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Love and Tears on the Final Stretch

Well, today was our last work day here in Piura. In the morning we all went to Mass at the school. It was a Solemn High Mass, and was very beautiful. After lunch, we were all given our afternoon work assignments. Most of the girls wanted to go to the Parish’s clinic because we heard that today they would be doing ultrasounds and listening to unborn children’s heartbeats. However, only eight of us were allowed to go, so Mr. Fitzpatrick drew names out of a hat. Other people went to Vacation Bible School, and still more went to celebrate Mass at three different village chapels. I was assigned to distribute food, and travelled in the back of an open truck down dusty roads to the village homes. The food bundles included basic foods such as rice, beans, canned milk, cooking oil etc. They were all so grateful, ad kept giving us hugs and showing us around their homes. One man told us, with tears in his eyes, that since his wife died a few years ago, the parish’s monthly food donation was all that was keeping him alive.

Yesterday was full of celebration, as it was Father Lillard’s birthday. At lunch, he was surprised with confetti and shaving cream, which we sprayed in the air. Apparently it’s  a Peruvian custom to spray shaving cream everywhere during a birthday! In the afternoon we traveled in separate groups to go to different Masses. Then we all met at the Hogar for a second birthday celebration, which was quite the fiesta! The girls at the Hogar dressed up in traditional Peruvian clothing and performed beautiful dances for all of us. Then many of us got up to dance and eat cake, with more confetti and shaving cream sprayed into the air. Leaving the Hogar was very emotional for everyone (especially the females!). Many of us had become attached to certain little girls who clung to us from day one. Saying good-bye was very difficult, and lots of tears were shed by both us and our Peruvian chicas. I learned how to say “I will miss you” in Spanish, just for my little Peruvian friend, whose name is Rosemary. We will indeed miss the Hogar girls tremendously. Until next year!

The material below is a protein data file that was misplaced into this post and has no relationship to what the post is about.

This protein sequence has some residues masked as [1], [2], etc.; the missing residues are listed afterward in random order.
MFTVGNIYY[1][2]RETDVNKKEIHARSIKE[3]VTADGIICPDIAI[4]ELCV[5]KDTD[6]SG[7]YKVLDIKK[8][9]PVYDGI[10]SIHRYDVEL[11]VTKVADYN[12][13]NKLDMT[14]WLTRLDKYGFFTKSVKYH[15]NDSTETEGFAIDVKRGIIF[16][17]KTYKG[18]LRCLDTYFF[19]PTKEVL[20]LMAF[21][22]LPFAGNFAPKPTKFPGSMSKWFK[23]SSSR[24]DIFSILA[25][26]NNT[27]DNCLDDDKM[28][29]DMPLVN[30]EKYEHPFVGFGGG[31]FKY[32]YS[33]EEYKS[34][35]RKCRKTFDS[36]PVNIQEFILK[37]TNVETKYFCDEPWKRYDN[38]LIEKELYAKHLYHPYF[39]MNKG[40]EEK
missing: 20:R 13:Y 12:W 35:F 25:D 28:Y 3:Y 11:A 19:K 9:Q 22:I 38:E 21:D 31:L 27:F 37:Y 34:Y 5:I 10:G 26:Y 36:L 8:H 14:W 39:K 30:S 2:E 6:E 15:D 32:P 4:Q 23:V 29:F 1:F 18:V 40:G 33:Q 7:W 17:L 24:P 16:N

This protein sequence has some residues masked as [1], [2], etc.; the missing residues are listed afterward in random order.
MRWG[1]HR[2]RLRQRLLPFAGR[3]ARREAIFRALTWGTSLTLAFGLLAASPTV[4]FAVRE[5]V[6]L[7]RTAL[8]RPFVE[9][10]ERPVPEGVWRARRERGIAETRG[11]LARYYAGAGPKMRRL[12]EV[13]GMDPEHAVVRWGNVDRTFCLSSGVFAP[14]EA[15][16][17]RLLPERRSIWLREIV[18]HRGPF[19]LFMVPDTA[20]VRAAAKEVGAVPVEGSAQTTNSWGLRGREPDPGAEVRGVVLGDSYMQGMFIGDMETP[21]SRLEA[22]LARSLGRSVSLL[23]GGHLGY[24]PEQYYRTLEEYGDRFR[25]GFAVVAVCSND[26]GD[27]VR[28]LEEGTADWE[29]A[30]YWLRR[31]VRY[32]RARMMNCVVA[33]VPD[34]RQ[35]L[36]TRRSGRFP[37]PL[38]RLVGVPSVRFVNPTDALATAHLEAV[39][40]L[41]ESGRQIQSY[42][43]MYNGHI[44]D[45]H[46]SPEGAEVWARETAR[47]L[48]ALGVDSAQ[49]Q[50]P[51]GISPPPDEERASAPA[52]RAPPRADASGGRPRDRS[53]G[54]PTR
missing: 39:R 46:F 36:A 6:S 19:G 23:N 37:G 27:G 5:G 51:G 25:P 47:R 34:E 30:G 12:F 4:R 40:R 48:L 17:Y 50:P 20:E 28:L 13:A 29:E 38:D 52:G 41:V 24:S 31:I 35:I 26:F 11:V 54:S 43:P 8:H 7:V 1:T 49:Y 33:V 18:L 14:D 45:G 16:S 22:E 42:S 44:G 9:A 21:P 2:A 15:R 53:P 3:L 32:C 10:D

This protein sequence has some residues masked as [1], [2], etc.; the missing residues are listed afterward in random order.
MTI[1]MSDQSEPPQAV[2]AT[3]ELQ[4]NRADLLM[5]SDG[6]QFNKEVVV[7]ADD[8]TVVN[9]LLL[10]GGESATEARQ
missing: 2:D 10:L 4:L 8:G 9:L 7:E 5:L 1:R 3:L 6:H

I think this trip has been a life-changing experience for all of us. You cannot truly know the suffering and hardships these people go through until you see it first hand. Despite their hardships, the greatest thing that has moved me is the love that these people have to give. They have so little, and yet when you look at them, the smiles on their faces radiate love.

Tomorrow we will be packing up our things and touring a little bit of Piura. The next morning we will fly out to Lima, where we will be visiting the shrines of a few different saints and doing some sightseeing. So until the next journel post – adios amigos! God bless!

-Sarah